I applied to be a peer mentor my second year for first-year Evening MBA students at Foster. I was anxious when I found out I would be paired up with 11 different students and had to meet one-on-one with each of them during fall quarter. For someone who works full time, takes night classes, and is newly married, I protect my calendar at all costs. But I was committed to fulfilling my responsibilities, and I met with each of my mentees individually in September and October. It was so much more rewarding than I would have anticipated. Sure, they asked me for guidance about what to expect during their first year at Foster, but I had just as many questions for them – about their background, their work experience, their goals, hobbies, and family life – their “why.”

For anyone who’s never been a mentor or a mentee, I can’t urge you more strongly to do it. Now. One of the most honoring things you can do is ask someone who you respect to walk through life with you. And, even if you think you may lack the experience to be a mentor yourself, find someone who’s just starting in your company or on your team, and offer to help them. You’ll be surprised how much you know and can offer to others.

Lesson 3: Attitude is Everything

Most students in the Evening program work full-time during the day. A lot of them are in their late-20’s, early-30’s, and starting a family. Getting to campus requires navigating weekday rush hour traffic through the heart of Seattle. Stress runs really high.

The only way I’ve found to make it more stressful is to have a bad attitude. There were a lot of nights and weekends that I dreaded coming to campus. But every time I walked into PACCAR Hall, I put a smile on my face and tried to bring a positive, optimistic spirit into that building. Did I fake it at times? Sure. But I’d rather try to force myself into a good attitude than let myself sulk and complain about how hard I have it. There are a lot of high achievers with massive talent that fail to reach their potential because of their bad attitude. Business is a team sport, and nobody wants to play with a complainer.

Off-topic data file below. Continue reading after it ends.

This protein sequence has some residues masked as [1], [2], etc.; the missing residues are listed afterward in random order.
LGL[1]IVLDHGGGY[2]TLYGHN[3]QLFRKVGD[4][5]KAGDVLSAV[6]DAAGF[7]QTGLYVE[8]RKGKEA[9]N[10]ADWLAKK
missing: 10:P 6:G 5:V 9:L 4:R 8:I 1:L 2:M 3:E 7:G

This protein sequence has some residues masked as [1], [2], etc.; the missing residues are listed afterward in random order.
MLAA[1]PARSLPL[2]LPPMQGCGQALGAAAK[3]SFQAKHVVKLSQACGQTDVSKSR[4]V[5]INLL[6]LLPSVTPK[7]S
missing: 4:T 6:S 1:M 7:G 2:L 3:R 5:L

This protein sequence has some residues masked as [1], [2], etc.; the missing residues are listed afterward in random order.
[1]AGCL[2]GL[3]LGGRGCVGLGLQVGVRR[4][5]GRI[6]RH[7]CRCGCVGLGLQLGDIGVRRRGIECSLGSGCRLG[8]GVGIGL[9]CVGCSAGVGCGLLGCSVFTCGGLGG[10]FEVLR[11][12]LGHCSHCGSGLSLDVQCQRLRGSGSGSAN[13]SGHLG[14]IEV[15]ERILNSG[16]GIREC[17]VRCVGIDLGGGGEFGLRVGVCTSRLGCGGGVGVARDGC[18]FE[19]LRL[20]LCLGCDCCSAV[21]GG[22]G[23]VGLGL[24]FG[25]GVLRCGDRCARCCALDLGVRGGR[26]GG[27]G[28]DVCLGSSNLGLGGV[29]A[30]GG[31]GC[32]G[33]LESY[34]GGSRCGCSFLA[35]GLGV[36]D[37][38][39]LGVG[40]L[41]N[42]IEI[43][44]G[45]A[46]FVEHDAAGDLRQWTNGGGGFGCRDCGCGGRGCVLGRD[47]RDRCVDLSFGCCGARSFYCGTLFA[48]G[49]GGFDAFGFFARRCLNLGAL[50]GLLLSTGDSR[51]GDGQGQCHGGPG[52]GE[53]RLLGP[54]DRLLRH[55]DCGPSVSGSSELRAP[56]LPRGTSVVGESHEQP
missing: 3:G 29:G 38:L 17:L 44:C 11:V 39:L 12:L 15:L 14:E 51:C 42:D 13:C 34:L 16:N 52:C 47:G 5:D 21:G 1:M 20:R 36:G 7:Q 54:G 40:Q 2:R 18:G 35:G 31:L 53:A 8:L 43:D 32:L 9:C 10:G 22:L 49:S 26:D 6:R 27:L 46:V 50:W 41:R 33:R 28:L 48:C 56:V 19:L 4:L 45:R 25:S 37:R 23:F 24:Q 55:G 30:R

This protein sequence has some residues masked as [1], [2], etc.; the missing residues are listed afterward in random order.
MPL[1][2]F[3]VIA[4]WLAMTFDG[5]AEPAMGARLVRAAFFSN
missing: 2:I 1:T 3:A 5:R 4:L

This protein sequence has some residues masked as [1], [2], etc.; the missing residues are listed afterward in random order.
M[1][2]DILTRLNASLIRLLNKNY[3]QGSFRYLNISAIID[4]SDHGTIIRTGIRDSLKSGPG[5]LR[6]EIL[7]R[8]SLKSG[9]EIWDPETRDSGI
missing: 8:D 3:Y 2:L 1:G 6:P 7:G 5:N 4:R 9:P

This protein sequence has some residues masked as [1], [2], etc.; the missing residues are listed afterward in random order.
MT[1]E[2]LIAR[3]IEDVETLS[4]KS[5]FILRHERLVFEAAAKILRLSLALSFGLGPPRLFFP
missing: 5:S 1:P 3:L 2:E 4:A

I’ve learned and grown at a faster pace over the last two years than at anytime in my life. I’ve improved in almost every area of my life – personally, professionally, relationally, and spiritually – and with less “free time” too! I’ve got one year left of school, and I plan to make the most of it. Thank you to the amazing faculty and team members in the Foster Evening MBA Program for all the work you do to create life-changing experiences for students like me. Your daily efforts make all our time and financial investments worth it.

Joel GravesJoel Graves is a member of the Foster Evening MBA Class of 2019 where he is concentrating on business strategy and marketing. He manages digital communication for the Washington Roundtable, a public policy nonprofit comprised of senior business leaders from major private sector employers in Washington state. His personal interests include education policy, tech strategy, leadership development, and Seattle sports.

  • Ram

    Nice article. Just the kind of thing that I need to read as I plan to apply to Foster’s evening MBA prorgram. Really appreciate the article. Thanks.